Macbeth, review: Daniel Craig fails to shake or stir, but Ruth Negga provides a quantum of solace
Big risks yield dubious results in one of the most anticipated Broadway openings of the spring: Daniel Craig’s return to the New York stage as Shakespeare’s murderous monarch in Macbeth. The now-former James Bond was a chilling Iago in an intimate Othello Off Broadway in 2016, and he’s reteamed with that production’s fearlessly experimental director, Sam Gold. But the results this time are underwhelming.
Craig is so tightly constrained that Macbeth’s potent interior struggles don’t always resonate. He has a vigorous command of the verse, but it rarely seems as if much is at stake. Perhaps the intention is that, having witnessed the brutalities of war, he has found coping mechanisms to keep the atrocities at bay, or maybe his performance would have found a fuller life in a smaller house.
It does deepen in both menace and despondency as the play veers toward its tragic finale, and the slight emotion that creeps into Macbeth’s “Tomorrow, and tomorrow, and tomorrow” soliloquy is powerful for its minimalism. But ultimately, it’s a frustrating interpretation because he comes across as too detached from all that’s happening around him.
In fairness to this production, it hasn’t had an easy ride. Shortly after previews began at the end of March, the production shut down when Craig and others in the cast tested positive for Covid. At one point, Gold even played a couple of small roles because the understudies were already covering other parts. Anyone would think this play was cursed...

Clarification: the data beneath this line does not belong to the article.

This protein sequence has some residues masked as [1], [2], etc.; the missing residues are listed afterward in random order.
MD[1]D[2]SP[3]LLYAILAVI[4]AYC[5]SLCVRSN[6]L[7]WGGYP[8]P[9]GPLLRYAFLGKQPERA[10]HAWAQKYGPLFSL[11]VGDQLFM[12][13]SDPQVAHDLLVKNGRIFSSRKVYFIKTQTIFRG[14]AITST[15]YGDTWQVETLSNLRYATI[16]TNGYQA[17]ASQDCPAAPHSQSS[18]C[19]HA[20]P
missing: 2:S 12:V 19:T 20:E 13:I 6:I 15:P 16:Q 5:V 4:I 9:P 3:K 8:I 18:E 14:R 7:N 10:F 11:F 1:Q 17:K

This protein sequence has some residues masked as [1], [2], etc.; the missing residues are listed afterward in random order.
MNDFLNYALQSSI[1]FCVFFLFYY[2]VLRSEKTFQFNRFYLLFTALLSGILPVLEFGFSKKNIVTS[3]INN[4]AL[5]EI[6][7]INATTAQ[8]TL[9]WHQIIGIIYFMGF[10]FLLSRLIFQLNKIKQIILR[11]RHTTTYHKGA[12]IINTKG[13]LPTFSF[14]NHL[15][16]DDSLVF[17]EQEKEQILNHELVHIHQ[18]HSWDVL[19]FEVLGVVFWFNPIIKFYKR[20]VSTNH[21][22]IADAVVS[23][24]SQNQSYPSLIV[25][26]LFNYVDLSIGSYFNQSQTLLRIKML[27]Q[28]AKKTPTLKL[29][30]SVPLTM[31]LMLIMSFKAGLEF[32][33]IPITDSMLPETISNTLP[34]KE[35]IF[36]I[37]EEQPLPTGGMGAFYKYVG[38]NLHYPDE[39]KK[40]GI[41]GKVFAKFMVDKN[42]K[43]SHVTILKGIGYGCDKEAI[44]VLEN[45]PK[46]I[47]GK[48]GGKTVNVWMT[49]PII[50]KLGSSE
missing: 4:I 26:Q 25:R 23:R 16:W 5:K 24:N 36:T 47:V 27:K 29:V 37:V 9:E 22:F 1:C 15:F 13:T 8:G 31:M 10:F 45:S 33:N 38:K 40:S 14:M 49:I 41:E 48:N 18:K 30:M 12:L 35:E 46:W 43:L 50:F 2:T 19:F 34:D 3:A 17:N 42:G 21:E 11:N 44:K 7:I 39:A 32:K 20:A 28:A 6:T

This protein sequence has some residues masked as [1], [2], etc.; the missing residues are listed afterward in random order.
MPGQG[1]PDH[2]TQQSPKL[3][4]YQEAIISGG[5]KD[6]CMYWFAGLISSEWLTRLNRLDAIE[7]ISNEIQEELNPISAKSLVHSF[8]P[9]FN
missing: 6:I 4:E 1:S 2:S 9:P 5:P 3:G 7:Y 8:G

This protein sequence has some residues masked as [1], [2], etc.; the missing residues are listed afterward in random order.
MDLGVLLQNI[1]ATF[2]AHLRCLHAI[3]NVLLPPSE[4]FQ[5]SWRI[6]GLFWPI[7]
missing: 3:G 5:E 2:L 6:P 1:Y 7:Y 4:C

After directing Glenda Jackson in an overwrought King Lear three years ago, Gold aims for minimalism in sets and costumes and “maximum fluidity and speed,” according to a programme note. (Some of the clothes in this modern-dress version look like they could have gone straight from the rehearsal room to the stage.) But this briskly paced two-and-a-half hours would benefit from slowing down on occasion. Instead, characters get lost behind an intriguing display of visual elements.
When Macbeth stabs King Duncan dead, for example, blood flows à la Psycho. After Banquo’s murder, Macbeth is haunted by not just one spectre, but an array of the dead woman’s ghosts (the casting crosses gender lines), and smoke machines figure largely. In the second act, Macbeth even carries out the murder of Macduff’s family himself. But Gold and the 14-member company have created a series of scenes – some more vibrant than others – not a production with a cohesive vision.
The show’s saving grace is Ruth Negga’s magnetic, tenacious Lady Macbeth – her journey from ambitious murderer to tormented madwoman gives the production its most affecting moments, especially when she’s confined to a table (serving as a bed) during her “sleepwalking” scene. Yet Negga and Craig don’t fully engage as a couple, and aside from Amber Gray’s impressive Banquo, the supporting cast, who play multiple roles, remain disconnected from one another.
Still, I have to commend Craig’s willingness to immerse himself in such a risky undertaking. He certainly could have played Macbeth in a safer, more traditional rendering that maximized his star power. In terms of danger, I’m not sure any Bond action sequence could compare to this off-beat take on Shakespeare’s dark tragedy.
Until July 10. Tickets: macbethbroadway.com